If you're concerned about privacy and people making connections between your birthday, your address, and your Social Security number, you owe it to yourself to perform at least one Web search for your name and see what comes up. You might be unpleasantly surprised.

Step 3: To protect your reputation, removal must be done from the source.


News sites that publish the truth are especially vulnerable to attack
To get Google, Bing, and other search engines to notice a change in information as it is presented on the Web, the original site hosting that information must change. It doesn't matter which site is the source.


It could be Facebook, or a local blog, or a gaming forum. If it's showing up in search results, it has little to do with the search engine and everything to do with the site of origin. Once that site has changed, then you'll see a change in the search results.

Getting something removed from a site is not a scientific process, even though you must be methodical about it. Ask politely, and as I noted above, you're likely to have to ask more than once and using more than one way to communicate. You likely will have to be a rake at the gates of Hell, but one that uses words like "please" and "thank you".

Look for the name of a writer, or Web site manager, and if no contact information is listed, do a WhoIs search by typing "whois www.site-name.com". Be sure to include the quotes. That will tell you who registered the site, which is a good place to start on smaller Web sites. Look for phone numbers, e-mail, and fax numbers, and follow up your initial communication.

More on CNET.com:

Protect yourself online in three easy steps
Detect and prevent malware threats
Master the art of passwords
How to shop safely online

Once you have a name, even if you can't find a phone number or e-mail, you can probably take an educated stab at one. Use a site like E-mail Format to help you out. And in your e-mail, be sure to explain clearly, concisely, and logically why your request ought to be honored.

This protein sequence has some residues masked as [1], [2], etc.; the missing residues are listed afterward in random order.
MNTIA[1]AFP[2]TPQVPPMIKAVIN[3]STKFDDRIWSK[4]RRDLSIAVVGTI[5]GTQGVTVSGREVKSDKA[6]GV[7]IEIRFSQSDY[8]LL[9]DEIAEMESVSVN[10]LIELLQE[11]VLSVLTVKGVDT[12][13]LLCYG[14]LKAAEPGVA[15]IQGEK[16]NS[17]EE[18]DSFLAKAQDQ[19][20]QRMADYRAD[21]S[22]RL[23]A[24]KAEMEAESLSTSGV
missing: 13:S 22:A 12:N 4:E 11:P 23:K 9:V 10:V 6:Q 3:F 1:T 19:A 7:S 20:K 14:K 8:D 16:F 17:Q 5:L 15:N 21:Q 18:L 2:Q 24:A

A willingness to compromise can get you better results, too. If, for example, your initial request to fully remove your name gets refused, see if asking to have your identity anonymized will work. And if one person at the site you've contacted keeps stalling you, see if there's another you can contact instead.

Step 4: Get Google to hustle on search engine changes.

If you've been successful in changing a site, but Google is still showing the older version, you can use Google's URL Removal Tool to accelerate the process. Note that this will require a Google account, and that if you get Google to change, you're going to have to submit requests to other major search engines like Bing separately.

Step 5: Paint over the bad with good.

In cases where you can't get the site to remove the content that's negatively affecting your reputation, you can create new, fresh, positive content to counteract it. The idea is that the Positive You will bury the Negative You. Rick Santorum is a great example of how this can work in reverse, and no, I'm not going to link to it for you.

You can also use social-networking sites to bury bad news. From About.Me to Flickr to Twitter, social networks tend to rank highly in search results. By creating and maintaining accounts that use your real name, you can elevate the social networking results for your name and, ideally, drop the results you want to bury onto the second page of results. Since studies show that second-page results are viewed significantly less often than first-page, this could be a successful burying strategy.

However, a key component of this is linking the networks, so be prepared to do far more social networking than you had been.

Step 6: Go (politely) nuclear. Get a lawyer.

If you suspect something is actually defamatory, seek out legal advice. Gather your evidence, be polite and firm, and seek out someone who can guide you through the thorny legal thicket. This will also depend on your country -- England has much broader defamation and libel laws than the United States does -- and your budget.

My colleague Declan McCullagh noted a potential complication in hiring a lawyer: SLAPP laws. Although they vary from state to state, they all basically aim to prevent unsubstantiated legal threats. If you threaten someone, that person can turn around and sue you for attorneys fees and damages.

The bottom line:

There is no foolproof method for changing how you're presented on the Internet, whether looking at purely personally-identifiable data or the much more subjective presentation of your personal reputation. However, if these are concerns of yours, you're not alone out there, and these six steps will give you concrete actions you can take to reclaim your identity and repair how others see you.